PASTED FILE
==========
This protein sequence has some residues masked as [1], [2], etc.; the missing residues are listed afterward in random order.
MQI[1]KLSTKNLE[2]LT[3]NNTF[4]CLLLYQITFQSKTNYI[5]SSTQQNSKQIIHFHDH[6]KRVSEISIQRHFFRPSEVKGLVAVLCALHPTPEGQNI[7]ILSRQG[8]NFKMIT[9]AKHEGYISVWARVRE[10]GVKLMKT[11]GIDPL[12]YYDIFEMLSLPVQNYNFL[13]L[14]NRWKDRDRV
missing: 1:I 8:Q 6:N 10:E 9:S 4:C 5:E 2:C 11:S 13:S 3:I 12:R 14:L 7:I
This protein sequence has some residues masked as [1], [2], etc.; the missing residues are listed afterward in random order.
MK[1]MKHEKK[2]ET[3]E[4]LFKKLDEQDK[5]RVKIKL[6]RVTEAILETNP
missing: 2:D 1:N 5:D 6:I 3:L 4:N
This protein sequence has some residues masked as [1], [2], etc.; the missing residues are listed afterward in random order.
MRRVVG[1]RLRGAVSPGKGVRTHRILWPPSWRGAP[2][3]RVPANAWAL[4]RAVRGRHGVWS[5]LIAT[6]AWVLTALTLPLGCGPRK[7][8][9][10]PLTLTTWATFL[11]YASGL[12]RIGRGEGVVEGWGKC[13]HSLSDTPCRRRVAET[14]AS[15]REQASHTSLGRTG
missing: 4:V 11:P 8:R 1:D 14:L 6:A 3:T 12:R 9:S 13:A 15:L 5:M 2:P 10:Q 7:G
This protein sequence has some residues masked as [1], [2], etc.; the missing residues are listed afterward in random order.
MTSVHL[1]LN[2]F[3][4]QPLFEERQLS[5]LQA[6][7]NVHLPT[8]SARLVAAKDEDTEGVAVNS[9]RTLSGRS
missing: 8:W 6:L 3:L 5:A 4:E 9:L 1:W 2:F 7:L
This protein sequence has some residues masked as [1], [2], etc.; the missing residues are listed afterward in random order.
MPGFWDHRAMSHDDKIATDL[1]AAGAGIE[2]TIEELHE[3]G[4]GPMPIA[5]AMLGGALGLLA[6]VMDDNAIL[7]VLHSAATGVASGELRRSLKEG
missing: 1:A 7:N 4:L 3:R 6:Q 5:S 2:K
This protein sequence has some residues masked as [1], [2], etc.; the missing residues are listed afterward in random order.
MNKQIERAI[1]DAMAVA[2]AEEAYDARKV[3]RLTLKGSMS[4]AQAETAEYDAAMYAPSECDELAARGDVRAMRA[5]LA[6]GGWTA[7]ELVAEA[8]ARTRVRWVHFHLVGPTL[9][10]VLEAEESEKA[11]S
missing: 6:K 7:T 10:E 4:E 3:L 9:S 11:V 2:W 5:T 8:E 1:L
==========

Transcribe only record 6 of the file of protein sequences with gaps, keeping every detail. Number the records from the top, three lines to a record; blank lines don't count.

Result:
This protein sequence has some residues masked as [1], [2], etc.; the missing residues are listed afterward in random order.
MNKQIERAI[1]DAMAVA[2]AEEAYDARKV[3]RLTLKGSMS[4]AQAETAEYDAAMYAPSECDELAARGDVRAMRA[5]LA[6]GGWTA[7]ELVAEA[8]ARTRVRWVHFHLVGPTL[9][10]VLEAEESEKA[11]S
missing: 6:K 7:T 10:E 4:E 3:L 9:S 11:V 2:W 5:T 8:E 1:L